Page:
Our readings over module one have demonstrated what has gone wrong in relation to indigeneity, technology and education. I wanted to seek out what has gone right and how one might replicate or improve on it.
I loved the title of Ball’s (2007) paper, Indigenous Learners Online: The Future Isn’t What it Used to Be!. The paper highlights some of the most common demands for online post-secondary education, common issues and successful practices. Many of the issues were familiar to what I hear at my current school as well as at the college I used to work at; issues of internet access, a desire to learn as a cohort, challenges of work, family and community responsibilities. It got me to thinking about some of the successes that I have heard about in my workplaces. At ADLC, we have many indigenous students learning in cohorts at the school with an online teacher who makes occasional visits. At Lethbridge College, there have been some creative (and highly successful) initiatives that included cohort learning and a combination of on campus and in community learning. For example, the Blood Tribe Agricultural Training Initiative, saw college instructors travel to the Blood reserve as well as students travelling in to the college for field trips. This initiative was so successful that 20 of the 22 participants completed in the allotted eight months and the remaining two plan to finish. The Early Childhood Education program also has a dual credit course that is running at reserve schools near Lethbridge. In the first year, college instructors taught the course online with the assistance of an onsite facilitator. During this time, they trained the facilitator to take on more responsibility. The second year, the on site facilitator managed the course with the occasional assistance of the college instructors.
A project that I found within the above resource was invaluable. I am sure that many of you have already heard of the Project of Heart, but it was my first experience with it. It is a unique site that I would classify as a Community of Inquiry. The site is intended to be a journey for students seeking the truth of indigenous peoples in Canada. There are resources by and for teachers as well as resources by and for students. Among the most impressive is this video produced by a group of Grade 8 students. The site also contains maps, historical documents, other literature, testimonials and more.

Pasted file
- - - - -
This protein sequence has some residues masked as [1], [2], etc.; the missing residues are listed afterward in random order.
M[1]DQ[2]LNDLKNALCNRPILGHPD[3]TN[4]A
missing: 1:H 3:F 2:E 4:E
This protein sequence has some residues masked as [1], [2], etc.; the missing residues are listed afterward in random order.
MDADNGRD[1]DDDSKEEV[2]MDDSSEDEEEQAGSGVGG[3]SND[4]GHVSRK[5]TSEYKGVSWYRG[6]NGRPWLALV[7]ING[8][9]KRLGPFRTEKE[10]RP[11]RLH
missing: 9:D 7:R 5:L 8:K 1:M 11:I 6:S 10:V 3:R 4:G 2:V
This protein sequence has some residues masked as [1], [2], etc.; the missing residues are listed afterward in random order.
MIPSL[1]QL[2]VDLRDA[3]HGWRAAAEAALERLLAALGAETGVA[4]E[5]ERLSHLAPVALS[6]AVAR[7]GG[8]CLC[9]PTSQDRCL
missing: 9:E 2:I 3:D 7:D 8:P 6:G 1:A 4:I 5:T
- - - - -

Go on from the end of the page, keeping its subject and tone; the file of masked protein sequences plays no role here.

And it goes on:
Strategies, Programs and Practices
Beyond the Shadows: First Nation, Metis and Inuit Student Success is a comprehensive document emerging from the Canadian Teacher’s Federation (2013) President’s Forum on First Nations, Metis and Inuit Education. It explores seven major themes centered around facilitating indigenous student success and engaging indigenous communities.
Themes in Beyond the Shadows retrieved from https://www.ctf-fce.ca/Research-Library/BeyondShadows_EN_Web.pdf
Instructional Design and Culture
McGloughlin and Oliver (2000) raise the issue of culture in instructional design, noting that instructional design, like technology, is not neutral. The article discusses the possibility of culturally pluralistic design and suggests ten design principles for culturally inclusive instructional design. Although somewhat dated, this article addresses a very specific and relevant issue in online education.
Blood Tribe farming training program aims to cut unemployment. (2015, February 5). CBC News. Retrieved September 14, 2016, from http://www.cbc.ca/news/canada/calgary/blood-tribe-farming-training-program-aims-to-cut-unemployment-1.2946131
McLoughlin, C., & Oliver, R. (04/01/2000). Australian journal of educational technology: Designing learning environments for cultural inclusivity: A case study of indigenous online learning at tertiary level Australian Society for Educational Technology.
National Center for Truth and Reconciliation. (nd). Project of Heart. Retrieved from http://projectofheart.ca/filmsvideos/